Q: I am a stain and lacquer railing/cabinet finisher. I recently worked on a railing in a home that had the hardwood floors refinished almost a year prior. I noticed the work was sub-standard; the sanding was uneven, the stain wiping inconsistent.
In order for me to complete my job I have to mask the floors using high tack tape. I was told the top finish was Bona and I know it is not an issue masking to it.
After completing the railing and removing the masking it was noticed that there are two different ‘strips’ where the tape pulled the finish as well as some of the stain from the floor. Further inspection of the floor reveals a finish full of debris or dust like contaminants. Further inquiry into the products used reveals use of a stain that is not sold as flooring product. It is an oil/solvent base product with a specified dry/curing time.
The homeowners would like to hold me accountable. However, I have taped literally hundreds and hundreds of floors. A proper finish on a floor is never removed by tape.
It is impossible for me to use any stain, regardless of its viscosity, and put a finish coat of lacquer with an airless sprayer without protecting the surrounds.
The homeowners had their flooring finisher back in and he gave them a quote for an attempted repair, an entire re-coat, as well as re-sanding and refinishing.
This floor was improperly finished, with improper products. Had this been done correctly, we would not have this issue.
A: I’m not sure what stain was used but apparently it is not a semi transparent, penetrating stain to pull off the floor. A solvent stain would have to be 100% dry with all solvents evaporated to apply a water born finish such as Bona.
I absolutely agree with you the finish, if properly done will not pull off with tape. There has been much talk about this over the years, so clearly your issue is not the first time it’s happened. I did a test more than 8 years ago. I had several oak boards which I had stained and finished. Some had solvent/oil based polyurethane and some had water born. I applied several types of tape to the boards, pressing it down hard. Green painters tape, grey duck tape and even the black gorilla tape. I left the tape in place for a week before removing. Guess what? No issues. No issues because I thoroughly sanded and prepped the previous coat of finish before applying another. The Bona finish coats did not gain good adhesion. This particularly happens around the edges of rooms near the quarter round because some guys don’t like to get on their hands and knees and abrade the finish right up to the trim, so the finish coats are really just sitting there waiting for someone to put tape down in preparation for painting and they end up with what you have. No, this is not your fault. You were just the unfortunate person to expose the existing problem.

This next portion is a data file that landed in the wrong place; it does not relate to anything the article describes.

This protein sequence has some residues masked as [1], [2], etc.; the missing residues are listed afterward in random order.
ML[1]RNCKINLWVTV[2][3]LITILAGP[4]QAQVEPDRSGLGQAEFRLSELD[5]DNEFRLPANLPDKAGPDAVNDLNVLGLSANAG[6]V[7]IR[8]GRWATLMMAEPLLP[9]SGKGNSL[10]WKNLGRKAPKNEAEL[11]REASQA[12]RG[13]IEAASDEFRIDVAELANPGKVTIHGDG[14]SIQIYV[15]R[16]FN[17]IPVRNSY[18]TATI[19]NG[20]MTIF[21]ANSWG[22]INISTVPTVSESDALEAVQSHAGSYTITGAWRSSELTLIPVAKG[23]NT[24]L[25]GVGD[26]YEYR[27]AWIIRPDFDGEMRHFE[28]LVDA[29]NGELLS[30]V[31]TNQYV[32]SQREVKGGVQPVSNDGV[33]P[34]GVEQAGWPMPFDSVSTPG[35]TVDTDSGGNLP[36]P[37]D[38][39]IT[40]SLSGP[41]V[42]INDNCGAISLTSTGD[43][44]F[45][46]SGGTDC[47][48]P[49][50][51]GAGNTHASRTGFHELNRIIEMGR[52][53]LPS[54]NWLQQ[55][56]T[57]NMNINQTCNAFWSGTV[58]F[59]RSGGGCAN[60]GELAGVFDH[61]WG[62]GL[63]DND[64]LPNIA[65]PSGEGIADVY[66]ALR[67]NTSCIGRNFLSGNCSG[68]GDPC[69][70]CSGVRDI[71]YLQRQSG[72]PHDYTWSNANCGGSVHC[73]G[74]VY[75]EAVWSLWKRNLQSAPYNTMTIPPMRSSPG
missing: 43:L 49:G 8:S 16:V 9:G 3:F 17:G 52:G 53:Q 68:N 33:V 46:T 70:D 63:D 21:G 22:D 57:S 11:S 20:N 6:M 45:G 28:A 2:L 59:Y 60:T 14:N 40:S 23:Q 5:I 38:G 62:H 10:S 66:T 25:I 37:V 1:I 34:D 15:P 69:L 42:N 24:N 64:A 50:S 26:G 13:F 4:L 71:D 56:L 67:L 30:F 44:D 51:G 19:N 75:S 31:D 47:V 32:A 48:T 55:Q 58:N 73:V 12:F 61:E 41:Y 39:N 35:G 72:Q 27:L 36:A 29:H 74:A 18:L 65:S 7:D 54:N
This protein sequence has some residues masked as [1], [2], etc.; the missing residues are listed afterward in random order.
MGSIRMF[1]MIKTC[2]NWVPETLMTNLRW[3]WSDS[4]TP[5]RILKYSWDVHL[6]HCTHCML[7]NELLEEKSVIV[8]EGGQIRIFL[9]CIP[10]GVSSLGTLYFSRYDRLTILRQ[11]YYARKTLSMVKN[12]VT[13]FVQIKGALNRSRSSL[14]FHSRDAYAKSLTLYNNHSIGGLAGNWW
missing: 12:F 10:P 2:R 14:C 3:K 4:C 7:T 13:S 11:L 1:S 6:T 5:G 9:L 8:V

Similar Q: We moved into a new house and noticed the polyurethane peeling off our steps. They wiped the poly off with steel wool and reapplied. Now after about four months the touch up is peeling off, mostly where our small dog goes up and down the steps. What do we need to do so that the poly sticks to our hardwood steps?
A: You need to remove whatever finish is on the steps, down to clean, bare wood and start over. If this is a solvent or oil based coating, each coat needs to be gently but thoroughly buffed or sanded with fine sandpaper before another coat is applied. It is this scratching or sanding that allows for a mechanical bond of the finish.
Related Q: We delivered a customers household items. We used floor runners on the steps, and we used painters tape to hold the runner down for safety. When we pulled the tape up the urethane finish came up with the tape in some areas. The customer now wants us to refinish the stairs. We know the floors had been refinished, but we’re unsure how long ago. Is this our liability?
A: My opinion: Painters tape is meant to release within so many days without causing any damage. Regardless, the pulling off of the finish was not really caused by the tape. The real problem is the top coat of finish had not adhered to what was beneath it. This can be caused by contaminations between the final coat of finish and the one below. But more often the cause is improper or insufficient preparation of the previous coat of finish to ensure proper adhesion.
I’ve done tape pull tests on polyurethane finishes before using a number of different types of tape. I couldn’t get any of them to pull the polyurethane off the sample board I had prepared. If the finish had pulled off I would have considered that I failed in my preparation of the sample board.